Experts discuss initiatives to expand behavioral health care in Washington – a state of reform

Prominent government officials, including the president Joe Biden and manager Jay Insleeidentified behavioral health care as a priority service, and some experts discussed how they are making progress on the issue in Washington on Conference on reformed health policy in the interior of the northwestern part of the country.

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Psychologist Dr. Noel Turner of Mica Peak Psychology & Consulting was one of the panelists at the “An Honest Conversation About the Future of the Behavioral Health System” conference.

“I want to talk about integrated primary care or primary care behavioral health,” Turner said. “And the reason I’m passionate about it is that it combines medical and behavioral services for issues that patients bring to primary care, including stress, physical symptoms, health behaviors, mental health, substance use disorders. There is no wrong door for every problem.”

Behavioral health services are in great need, but some who need care have a problem accessing it. Primary care physicians (PCPs) have expressed concern about the problem, Turner said.

“What we do know is that 46% of adults will have mental health or substance use problems at some point in their lives,” Turner said. “And that number actually increased with the pandemic. We also know that 20% of primary care visits are just for mental health or substance use issues, and that’s where I see primary care shining in behavioral health. Of that 20% of PCP visits that are only for mental health and substance use problems, when PCPs were surveyed, about two-thirds of them said they could not access mental health care for their patients. [They’re] willing to do something and can’t make them care.”

Jeff Thomas, CEO of Frontier Behavioral Health, also participated in the panel. He identified telehealth, which has been widely used during the pandemic, as an effective way to offer greater behavioral health services.

“We will continue to expand the use of technology and service delivery,” Thomas said. “Telehealth is here to stay. Still figuring out exactly what that will look like [public health emergency] order is out of date. There is certainly a place for that in our world.”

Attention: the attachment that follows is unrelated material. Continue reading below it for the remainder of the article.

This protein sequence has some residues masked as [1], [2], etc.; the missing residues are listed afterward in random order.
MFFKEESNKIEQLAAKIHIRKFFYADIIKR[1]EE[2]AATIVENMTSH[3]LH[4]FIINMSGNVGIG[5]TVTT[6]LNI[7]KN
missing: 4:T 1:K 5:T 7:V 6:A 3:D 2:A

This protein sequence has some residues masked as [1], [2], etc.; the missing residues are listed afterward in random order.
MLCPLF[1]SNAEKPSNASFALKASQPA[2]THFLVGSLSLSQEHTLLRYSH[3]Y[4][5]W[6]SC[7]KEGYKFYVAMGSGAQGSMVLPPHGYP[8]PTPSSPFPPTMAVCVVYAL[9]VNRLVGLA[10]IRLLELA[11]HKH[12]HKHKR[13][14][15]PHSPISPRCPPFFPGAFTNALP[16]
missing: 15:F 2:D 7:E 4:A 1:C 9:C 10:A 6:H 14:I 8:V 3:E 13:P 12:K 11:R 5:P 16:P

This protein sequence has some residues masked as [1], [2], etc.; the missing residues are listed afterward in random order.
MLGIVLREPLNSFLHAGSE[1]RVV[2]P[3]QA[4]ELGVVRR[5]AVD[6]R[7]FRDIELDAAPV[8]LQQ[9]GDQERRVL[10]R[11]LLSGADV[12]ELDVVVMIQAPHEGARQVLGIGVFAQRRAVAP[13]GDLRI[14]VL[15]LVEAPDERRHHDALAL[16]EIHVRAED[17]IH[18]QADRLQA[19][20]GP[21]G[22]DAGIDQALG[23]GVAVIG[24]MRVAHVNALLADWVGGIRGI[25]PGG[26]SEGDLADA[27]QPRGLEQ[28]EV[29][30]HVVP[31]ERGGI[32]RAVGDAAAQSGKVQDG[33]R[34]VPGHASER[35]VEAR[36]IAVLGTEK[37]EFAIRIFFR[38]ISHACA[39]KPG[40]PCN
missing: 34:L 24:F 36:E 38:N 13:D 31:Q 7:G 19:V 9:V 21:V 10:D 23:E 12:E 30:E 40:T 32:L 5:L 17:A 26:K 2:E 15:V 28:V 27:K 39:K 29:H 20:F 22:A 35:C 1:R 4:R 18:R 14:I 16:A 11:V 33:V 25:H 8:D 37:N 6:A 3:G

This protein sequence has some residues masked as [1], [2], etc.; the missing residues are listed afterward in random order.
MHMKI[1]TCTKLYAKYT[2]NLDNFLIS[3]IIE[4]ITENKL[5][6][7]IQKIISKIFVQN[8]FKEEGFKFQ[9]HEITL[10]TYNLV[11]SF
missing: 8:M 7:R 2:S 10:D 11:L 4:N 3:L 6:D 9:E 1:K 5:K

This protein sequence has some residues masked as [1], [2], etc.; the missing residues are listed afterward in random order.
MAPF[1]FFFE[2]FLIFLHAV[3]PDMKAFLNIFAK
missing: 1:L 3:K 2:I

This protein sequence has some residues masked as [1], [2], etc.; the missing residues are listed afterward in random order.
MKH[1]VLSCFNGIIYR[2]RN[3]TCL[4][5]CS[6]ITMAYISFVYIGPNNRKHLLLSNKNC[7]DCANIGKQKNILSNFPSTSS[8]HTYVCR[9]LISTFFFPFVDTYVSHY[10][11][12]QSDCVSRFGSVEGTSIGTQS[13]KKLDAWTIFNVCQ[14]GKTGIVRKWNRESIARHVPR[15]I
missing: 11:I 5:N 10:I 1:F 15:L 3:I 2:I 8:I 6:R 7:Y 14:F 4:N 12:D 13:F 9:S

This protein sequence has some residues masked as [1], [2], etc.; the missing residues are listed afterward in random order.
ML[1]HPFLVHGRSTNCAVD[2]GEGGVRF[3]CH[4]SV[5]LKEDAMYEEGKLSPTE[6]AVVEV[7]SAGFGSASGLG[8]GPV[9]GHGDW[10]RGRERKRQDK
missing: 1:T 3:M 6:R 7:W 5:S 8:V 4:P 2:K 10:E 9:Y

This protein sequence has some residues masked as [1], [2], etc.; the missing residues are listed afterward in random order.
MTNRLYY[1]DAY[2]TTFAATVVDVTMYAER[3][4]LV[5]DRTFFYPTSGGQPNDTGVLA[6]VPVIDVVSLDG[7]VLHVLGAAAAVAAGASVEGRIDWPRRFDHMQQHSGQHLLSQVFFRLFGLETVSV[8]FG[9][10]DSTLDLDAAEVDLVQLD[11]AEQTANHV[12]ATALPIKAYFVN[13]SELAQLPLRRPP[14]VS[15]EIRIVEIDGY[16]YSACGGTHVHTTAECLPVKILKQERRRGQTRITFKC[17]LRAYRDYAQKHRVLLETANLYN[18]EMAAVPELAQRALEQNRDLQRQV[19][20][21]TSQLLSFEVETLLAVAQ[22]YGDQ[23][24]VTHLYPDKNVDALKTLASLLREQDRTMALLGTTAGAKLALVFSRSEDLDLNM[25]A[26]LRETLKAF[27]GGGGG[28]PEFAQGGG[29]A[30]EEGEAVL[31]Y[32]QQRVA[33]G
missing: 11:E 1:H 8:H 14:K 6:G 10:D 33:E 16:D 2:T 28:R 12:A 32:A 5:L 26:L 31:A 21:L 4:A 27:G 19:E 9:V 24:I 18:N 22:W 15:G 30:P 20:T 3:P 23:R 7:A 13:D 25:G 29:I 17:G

Thomas said interoperability will be important so providers can share information through electronic medical records and have as much patient information as possible.

“By the end of this year, we will have interoperability with every one of our primary care providers,” Thomas said. “This is such a fantastic development. Community information sharing is being explored. I think there will be some progress in that regard. This is essentially about having ways in which there can be referral portals and closed-loop referrals to the social determinants of health care providers.

Another way to increase care is by further expanding communication-based inpatient care, Thomas said. He noted that several Grants from the Department of Commerce are distributed through the Behavioral Health Facility Program to expand services in behavioral health facilities. This can help these facilities prepare to care for patients who are ready for hospital discharge but have been unable to secure placement in other health care settings.

Jess Molberg, senior director of behavioral health at Coordinated Care, also participated in the panel. She said more step-down investments could help solve the problem.

“You see people staying longer in acute settings,” Molberg said. “We need these places for people to continue their wellness journey. There is no one-size-fits-all approach to this.”

Some states are using qualified mental health professionals (QMHPs) to reach more patients, which could be helpful in Washington, Molberg said.

“They go out into the community,” Molberg said. “They also sit in the clinics. If you can’t see your advisor, you can see this QMHP.

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